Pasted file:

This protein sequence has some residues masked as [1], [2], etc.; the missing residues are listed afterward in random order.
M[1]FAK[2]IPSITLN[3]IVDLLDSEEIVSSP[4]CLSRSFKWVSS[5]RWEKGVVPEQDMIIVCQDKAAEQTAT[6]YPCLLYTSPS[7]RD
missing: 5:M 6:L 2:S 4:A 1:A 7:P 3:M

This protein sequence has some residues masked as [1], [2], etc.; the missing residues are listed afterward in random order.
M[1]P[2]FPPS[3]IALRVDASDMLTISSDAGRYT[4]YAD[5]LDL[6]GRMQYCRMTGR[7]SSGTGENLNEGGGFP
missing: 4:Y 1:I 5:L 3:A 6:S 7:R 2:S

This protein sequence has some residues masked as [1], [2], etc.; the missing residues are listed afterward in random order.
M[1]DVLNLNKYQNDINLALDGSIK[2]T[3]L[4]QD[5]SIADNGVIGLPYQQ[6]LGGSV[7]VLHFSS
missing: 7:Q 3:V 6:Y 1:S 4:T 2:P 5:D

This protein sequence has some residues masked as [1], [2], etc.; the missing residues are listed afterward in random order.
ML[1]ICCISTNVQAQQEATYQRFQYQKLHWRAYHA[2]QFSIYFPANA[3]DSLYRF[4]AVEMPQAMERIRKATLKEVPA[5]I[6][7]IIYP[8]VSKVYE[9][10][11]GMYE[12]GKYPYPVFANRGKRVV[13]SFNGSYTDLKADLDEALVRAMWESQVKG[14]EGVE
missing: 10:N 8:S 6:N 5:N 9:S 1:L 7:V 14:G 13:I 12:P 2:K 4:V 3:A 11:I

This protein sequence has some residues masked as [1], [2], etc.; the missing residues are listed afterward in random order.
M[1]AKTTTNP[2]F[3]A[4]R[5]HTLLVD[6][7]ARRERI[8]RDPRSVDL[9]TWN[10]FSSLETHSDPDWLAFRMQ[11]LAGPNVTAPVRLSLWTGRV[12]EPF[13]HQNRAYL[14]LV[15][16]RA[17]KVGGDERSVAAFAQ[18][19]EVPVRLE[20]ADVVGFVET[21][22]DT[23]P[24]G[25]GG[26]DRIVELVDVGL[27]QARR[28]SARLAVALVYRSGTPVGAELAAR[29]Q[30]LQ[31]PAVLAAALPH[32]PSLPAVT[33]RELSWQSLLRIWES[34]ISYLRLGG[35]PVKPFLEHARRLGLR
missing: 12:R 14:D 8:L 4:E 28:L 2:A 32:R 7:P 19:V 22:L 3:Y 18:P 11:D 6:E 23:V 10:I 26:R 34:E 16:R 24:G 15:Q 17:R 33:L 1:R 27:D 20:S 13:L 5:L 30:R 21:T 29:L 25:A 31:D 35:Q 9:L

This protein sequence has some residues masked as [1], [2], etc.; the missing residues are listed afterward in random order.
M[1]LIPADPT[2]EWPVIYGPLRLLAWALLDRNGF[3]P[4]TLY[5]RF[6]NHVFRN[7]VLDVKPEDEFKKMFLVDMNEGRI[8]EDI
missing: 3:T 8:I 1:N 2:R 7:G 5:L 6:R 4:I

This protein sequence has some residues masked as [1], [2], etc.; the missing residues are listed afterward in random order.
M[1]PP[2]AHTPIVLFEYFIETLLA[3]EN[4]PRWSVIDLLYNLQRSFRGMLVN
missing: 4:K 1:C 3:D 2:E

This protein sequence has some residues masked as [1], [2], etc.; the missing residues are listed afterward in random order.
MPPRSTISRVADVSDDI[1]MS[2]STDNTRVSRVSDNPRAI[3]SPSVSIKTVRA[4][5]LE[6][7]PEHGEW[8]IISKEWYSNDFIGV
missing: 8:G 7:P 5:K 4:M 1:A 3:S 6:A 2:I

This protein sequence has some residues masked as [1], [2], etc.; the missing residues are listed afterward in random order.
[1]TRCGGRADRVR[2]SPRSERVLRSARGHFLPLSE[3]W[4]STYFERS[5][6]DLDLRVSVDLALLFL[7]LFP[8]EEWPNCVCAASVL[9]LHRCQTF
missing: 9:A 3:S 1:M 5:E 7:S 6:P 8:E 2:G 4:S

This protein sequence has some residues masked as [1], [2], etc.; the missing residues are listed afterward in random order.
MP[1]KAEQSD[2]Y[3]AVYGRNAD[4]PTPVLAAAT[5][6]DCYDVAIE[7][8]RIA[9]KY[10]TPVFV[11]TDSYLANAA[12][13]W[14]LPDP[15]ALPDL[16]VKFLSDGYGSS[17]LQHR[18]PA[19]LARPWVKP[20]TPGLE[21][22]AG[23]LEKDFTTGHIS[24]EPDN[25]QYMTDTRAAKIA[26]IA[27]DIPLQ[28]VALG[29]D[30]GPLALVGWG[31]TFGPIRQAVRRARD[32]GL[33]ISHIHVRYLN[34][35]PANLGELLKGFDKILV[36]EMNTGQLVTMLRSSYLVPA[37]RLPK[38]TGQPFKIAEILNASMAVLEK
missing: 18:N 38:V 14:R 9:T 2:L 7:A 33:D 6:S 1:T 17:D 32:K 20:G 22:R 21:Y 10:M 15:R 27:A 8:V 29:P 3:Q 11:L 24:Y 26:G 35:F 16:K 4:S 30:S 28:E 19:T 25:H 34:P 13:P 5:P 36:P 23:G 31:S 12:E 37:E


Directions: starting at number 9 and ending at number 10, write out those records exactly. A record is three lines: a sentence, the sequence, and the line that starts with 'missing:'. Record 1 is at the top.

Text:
This protein sequence has some residues masked as [1], [2], etc.; the missing residues are listed afterward in random order.
[1]TRCGGRADRVR[2]SPRSERVLRSARGHFLPLSE[3]W[4]STYFERS[5][6]DLDLRVSVDLALLFL[7]LFP[8]EEWPNCVCAASVL[9]LHRCQTF
missing: 9:A 3:S 1:M 5:E 7:S 6:P 8:E 2:G 4:S

This protein sequence has some residues masked as [1], [2], etc.; the missing residues are listed afterward in random order.
MP[1]KAEQSD[2]Y[3]AVYGRNAD[4]PTPVLAAAT[5][6]DCYDVAIE[7][8]RIA[9]KY[10]TPVFV[11]TDSYLANAA[12][13]W[14]LPDP[15]ALPDL[16]VKFLSDGYGSS[17]LQHR[18]PA[19]LARPWVKP[20]TPGLE[21][22]AG[23]LEKDFTTGHIS[24]EPDN[25]QYMTDTRAAKIA[26]IA[27]DIPLQ[28]VALG[29]D[30]GPLALVGWG[31]TFGPIRQAVRRARD[32]GL[33]ISHIHVRYLN[34][35]PANLGELLKGFDKILV[36]EMNTGQLVTMLRSSYLVPA[37]RLPK[38]TGQPFKIAEILNASMAVLEK
missing: 18:N 38:V 14:R 9:T 2:L 7:A 33:D 6:S 1:T 17:D 32:K 20:G 22:R 21:Y 10:M 15:R 27:A 8:V 29:P 3:Q 11:L 24:Y 26:G 35:F 16:K 4:S 30:S 28:E 19:T 25:H 34:P 13:P 5:P 36:P 23:G 31:S 12:E 37:E